Dibs on DUBs
August 2013
by Jim Cirigliano  |  Email the author


LONDON—Cancer Research Technology (CRT)—a subsidiary of Cancer Research UK—and U.S.-based FORMA Therapeutics have announced a research collaboration designed to discover tools, technologies and drug candidates against a variety of protein homeostasis regulators called deubiquitinating enzymes (DUBs).  
Under the agreement, FORMA and CRT's Discovery Laboratories will broadly investigate various DUBs and will share responsibility for the drug discovery activities during the investigation's early stages, with FORMA leading on preclinical and early clinical development.  
In addition, a collaborative consortium will be formed consisting of FORMA and up to 10 of its Asset Discovery and Development Company subsidiaries, CRT's Discovery Laboratories and five principal investigators initially, including professors Michael Clague and Sylvie Urbé of the University of Liverpool, Dr. Benedikt Kessler of the University of Oxford, Dr. David Komander of the Medical Research Council at the Laboratory of Molecular Biology in Cambridge and Dr. Huib Ovaa of the Netherlands Cancer Institute's Chemical Biology Laboratory—all renowned academic researchers.
The partnership will combine FORMA's capacity for rapid screening and high-speed synthesis of targets, its compound library and its chemical biology approach with CRT's breadth of expertise and pre-established relationships with research partners and universities in the United Kingdom.  
Ubiquitin biology is a complex area that has been known for some time, but in which pharmaceutical interest has emerged only recently as its importance to a range of human diseases has become apparent. Ubiquitin-dependent pathways have been implicated in cancer, and FORMA began interrogating this space in September 2012. DUBs play a role in regulating protein ubiquitination, which is involved in many cellular processes. They can be used as tools for manipulating protein levels in cells.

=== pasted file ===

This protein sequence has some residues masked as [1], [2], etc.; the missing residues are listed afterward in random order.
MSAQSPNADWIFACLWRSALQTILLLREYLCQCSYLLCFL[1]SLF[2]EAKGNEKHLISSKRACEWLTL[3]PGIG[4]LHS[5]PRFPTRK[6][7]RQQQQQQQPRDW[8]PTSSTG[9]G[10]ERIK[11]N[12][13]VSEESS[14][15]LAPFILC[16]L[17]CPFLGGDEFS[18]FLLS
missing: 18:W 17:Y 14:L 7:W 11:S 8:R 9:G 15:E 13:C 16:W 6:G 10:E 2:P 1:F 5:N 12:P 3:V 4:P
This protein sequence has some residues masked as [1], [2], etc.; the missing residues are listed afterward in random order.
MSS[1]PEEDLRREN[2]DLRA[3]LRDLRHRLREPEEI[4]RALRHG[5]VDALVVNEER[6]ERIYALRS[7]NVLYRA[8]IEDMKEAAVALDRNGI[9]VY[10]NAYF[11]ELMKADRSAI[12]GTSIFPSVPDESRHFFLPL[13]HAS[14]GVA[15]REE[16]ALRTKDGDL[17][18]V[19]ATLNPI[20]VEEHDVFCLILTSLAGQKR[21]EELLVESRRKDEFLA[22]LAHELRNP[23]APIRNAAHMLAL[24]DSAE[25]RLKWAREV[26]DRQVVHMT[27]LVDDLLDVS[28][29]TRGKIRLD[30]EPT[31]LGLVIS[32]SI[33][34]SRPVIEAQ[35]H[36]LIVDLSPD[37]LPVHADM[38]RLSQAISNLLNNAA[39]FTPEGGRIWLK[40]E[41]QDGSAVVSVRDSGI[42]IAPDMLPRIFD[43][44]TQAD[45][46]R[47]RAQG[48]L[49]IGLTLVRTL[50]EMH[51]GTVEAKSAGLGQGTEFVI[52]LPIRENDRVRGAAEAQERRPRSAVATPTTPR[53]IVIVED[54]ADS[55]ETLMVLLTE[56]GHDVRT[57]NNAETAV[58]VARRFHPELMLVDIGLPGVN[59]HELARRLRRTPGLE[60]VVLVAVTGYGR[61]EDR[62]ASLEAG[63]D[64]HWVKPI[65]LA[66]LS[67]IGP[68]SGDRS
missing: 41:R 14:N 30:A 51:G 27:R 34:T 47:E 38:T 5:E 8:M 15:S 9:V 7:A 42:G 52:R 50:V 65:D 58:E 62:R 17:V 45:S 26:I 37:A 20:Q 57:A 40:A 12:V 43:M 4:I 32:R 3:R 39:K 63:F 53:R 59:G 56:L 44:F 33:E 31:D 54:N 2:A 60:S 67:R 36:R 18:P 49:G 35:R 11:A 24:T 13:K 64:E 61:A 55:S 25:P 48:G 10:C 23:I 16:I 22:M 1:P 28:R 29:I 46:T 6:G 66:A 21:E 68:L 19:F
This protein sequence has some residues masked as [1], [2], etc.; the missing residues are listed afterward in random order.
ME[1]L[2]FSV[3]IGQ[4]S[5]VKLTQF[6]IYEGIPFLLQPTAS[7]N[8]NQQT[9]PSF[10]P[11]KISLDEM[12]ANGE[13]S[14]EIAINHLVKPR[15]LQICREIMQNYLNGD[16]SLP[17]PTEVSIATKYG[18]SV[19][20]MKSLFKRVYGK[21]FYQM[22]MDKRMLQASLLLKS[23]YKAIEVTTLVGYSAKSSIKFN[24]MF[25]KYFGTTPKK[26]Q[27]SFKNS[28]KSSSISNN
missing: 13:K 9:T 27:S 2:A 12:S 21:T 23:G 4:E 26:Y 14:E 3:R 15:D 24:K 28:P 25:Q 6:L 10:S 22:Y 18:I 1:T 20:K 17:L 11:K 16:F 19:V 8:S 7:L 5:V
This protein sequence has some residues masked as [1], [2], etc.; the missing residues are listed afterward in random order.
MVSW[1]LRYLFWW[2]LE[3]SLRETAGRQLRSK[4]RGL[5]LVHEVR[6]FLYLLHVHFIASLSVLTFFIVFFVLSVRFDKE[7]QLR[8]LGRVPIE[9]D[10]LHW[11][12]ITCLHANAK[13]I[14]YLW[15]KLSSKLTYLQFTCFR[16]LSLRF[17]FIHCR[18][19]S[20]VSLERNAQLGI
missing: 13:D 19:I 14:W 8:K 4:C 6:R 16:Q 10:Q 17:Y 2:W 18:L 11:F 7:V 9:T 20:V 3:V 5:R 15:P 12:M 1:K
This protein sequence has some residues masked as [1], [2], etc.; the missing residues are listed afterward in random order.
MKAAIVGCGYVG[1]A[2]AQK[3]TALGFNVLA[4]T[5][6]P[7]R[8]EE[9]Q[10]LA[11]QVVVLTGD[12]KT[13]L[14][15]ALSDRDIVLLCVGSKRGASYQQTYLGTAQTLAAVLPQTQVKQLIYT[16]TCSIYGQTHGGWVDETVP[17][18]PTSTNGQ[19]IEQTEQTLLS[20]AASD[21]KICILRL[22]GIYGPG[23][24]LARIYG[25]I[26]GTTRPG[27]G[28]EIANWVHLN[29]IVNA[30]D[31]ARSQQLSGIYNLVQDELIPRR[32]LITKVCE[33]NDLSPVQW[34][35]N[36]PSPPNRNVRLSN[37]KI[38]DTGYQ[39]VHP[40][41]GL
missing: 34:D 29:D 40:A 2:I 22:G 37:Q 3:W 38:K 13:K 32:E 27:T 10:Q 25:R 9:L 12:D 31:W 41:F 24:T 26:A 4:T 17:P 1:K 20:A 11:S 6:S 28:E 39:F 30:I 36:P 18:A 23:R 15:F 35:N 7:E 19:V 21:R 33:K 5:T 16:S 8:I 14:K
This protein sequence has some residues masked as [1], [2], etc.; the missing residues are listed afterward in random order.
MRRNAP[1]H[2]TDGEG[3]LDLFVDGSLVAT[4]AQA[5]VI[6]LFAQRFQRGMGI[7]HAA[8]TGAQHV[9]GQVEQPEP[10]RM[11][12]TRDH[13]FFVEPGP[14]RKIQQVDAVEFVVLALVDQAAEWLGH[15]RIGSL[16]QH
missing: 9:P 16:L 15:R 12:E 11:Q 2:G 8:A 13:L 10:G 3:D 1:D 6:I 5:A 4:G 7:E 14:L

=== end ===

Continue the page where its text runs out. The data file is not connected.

"As key regulators of ubiquitin recycling, processing, proofreading and disassembly, there is a tremendous opportunity to build a franchise of complementary therapeutics targeting the diverse collections of protein complexes," says Dr. Keith Blundy, CEO of CRT.  
Of approximately 90 known DUBs, about 50 have potential applications in oncology, although relatively little is known about this class of enzyme. Since announcing the collaboration, FORMA has already screened about a dozen targets and has triaged through the hits thus far.  
The partnership formed out of an existing relationship between the two organizations. "We met with FORMA back in 2010," says Blundy. "From this initial interaction involving compound sharing, we went on to discuss other ways of collaborating, and to build the DUBs alliance out of these discussions."  
"Our goal is quite broad," says FORMA Founder and CEO Dr. Steven Tregay. "We want to broadly survey the area of DUBs and bring some targets forward into clinical development. The area is fruitful—we hope to identify multiple clinical candidates."  
"This initiative with FORMA allows us and our Cancer Research UK investigators to explore a very exciting emerging area of cancer biology on an unprecedented scale and in a highly collaborative partnership that has the potential to deliver value for all parties and, most importantly, to bring new cancer drugs that will hopefully benefit patients in the future," says Blundy.  
FORMA Therapeutics is a Massachusetts-based drug discovery company that targets cancer pathways to create small-molecule cancer therapies. FORMA's goal is to build an integrated research and development organization that is able to operate on scale and move quickly into new areas of clinical interest. It is currently building a pipeline of cancer therapies in areas including tumor metabolism, epigenetics, protein homeostasis and protein-protein interactions.  
CRT is the for-profit arm and wholly owned subsidiary of Cancer Research UK, the world's largest cancer charity, based in London. CRT is a specialist commercialization and development company that works closely with international cancer scientists and their institutions to protect intellectual property and to establish links with commercial partners. CRT's Discovery Laboratories translate academic discoveries into industrial propositions. Discovery Laboratories has an active project portfolio of 15 projects and major partnerships with AstraZeneca and Cephalon.  
Code: E081322

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